Now that is a powerful story! I wonder how many reading this have a drawer with special cards and notes in it. I know I do! So, while we’re on that subject of throwing in the towel, you’ve worked in more than one church. How do you know when it’s time to stay and how do you know when it’s time to go?

From 1976 to 1981, I served in an administrative position in the Michigan District of the Lutheran Church—my entry into full-time ministry. In 1981, I was offered the opportunity to join the staff at a large Lutheran church in the Downriver area of Detroit. The position involved assimilation and small groups. This was exactly my heart’s desire, so it was a very easy decision to make even though it meant another salary reduction.

I served in that ministry for 11 years. The congregation was a rapidly growing one initially, but started plateauing around the 10th year I was there. The staff and leadership team had been the same for most of that time. It seemed to me like everyone was becoming very comfortable and not as passionate for ministry as we had been.

During the final two I was there, I had several offers to join staffs from other churches located in California, Pennsylvania, and other states. I sensed God was nudging me to move on because I was becoming too comfortable, as well, and not as passionate as I had once been.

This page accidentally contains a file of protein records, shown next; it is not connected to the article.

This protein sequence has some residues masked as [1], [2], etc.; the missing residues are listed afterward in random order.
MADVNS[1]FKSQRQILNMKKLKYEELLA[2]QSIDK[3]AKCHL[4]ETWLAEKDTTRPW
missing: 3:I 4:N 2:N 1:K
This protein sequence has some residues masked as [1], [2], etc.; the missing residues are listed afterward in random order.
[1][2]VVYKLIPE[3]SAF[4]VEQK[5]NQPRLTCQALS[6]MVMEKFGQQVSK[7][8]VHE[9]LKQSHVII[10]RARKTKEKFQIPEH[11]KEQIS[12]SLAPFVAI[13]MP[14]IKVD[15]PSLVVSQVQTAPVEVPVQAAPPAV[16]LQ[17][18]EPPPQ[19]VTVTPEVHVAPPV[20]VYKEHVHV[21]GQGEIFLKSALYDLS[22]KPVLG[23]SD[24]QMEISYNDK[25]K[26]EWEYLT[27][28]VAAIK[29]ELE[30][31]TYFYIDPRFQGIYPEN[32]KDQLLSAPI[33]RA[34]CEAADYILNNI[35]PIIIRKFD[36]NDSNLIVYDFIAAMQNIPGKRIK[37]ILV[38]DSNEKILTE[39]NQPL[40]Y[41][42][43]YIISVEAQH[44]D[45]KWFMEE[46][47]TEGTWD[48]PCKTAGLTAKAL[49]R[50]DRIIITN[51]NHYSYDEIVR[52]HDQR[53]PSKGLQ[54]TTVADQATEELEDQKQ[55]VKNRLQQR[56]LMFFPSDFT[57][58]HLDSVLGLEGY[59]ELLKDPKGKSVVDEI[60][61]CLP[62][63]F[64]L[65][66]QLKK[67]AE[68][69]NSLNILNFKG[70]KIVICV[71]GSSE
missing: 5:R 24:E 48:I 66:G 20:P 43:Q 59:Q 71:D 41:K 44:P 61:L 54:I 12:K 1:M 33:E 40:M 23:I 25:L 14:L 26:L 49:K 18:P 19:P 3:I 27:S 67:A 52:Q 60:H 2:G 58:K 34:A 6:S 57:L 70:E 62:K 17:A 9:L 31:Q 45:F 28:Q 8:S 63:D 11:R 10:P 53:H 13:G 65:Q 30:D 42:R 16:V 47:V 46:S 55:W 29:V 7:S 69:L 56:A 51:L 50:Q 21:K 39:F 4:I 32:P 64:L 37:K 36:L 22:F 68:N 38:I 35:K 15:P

In 1992, I was offered a position in assimilation and small groups at a Lutheran church in Ann Arbor, which I accepted. I was on the staff there for 16 years. Things were going super well with small groups. I had established a team of coaches and our ministry had increased significantly through groups.

In 2006 a very significant issue occurred in the church, which caused major issues. Several members left, which caused finances to become challenging. It became a difficult, tense place to serve. I was approaching my 65th birthday and considering if I should retire even though I really didn’t want to. I still loved ministry and serving people, but it just became very difficult in the environment the church was going through.

Through a close friend, I heard about the church I currently am serving at and have been here for 12+ years. It was a church plant and was looking for someone to oversee connections and small groups. It was a very easy decision to make. I just knew it was God answering my prayer that I did not want to retire from ministry but believed He was calling me to serve as long as my health permitted me to. I’m still here and still love it and get very excited about serving others. I would say for me, much sincere prayer and genuinely seeking God’s will has made my decisions to change staff positions from one church to another fairly clear and I’ve had a real sense of peace. Proverbs 3:5-6 has been my go-to verse. I should note, each time I’ve made a change, it has started out as a decrease in income but time and time again, the income has been restored.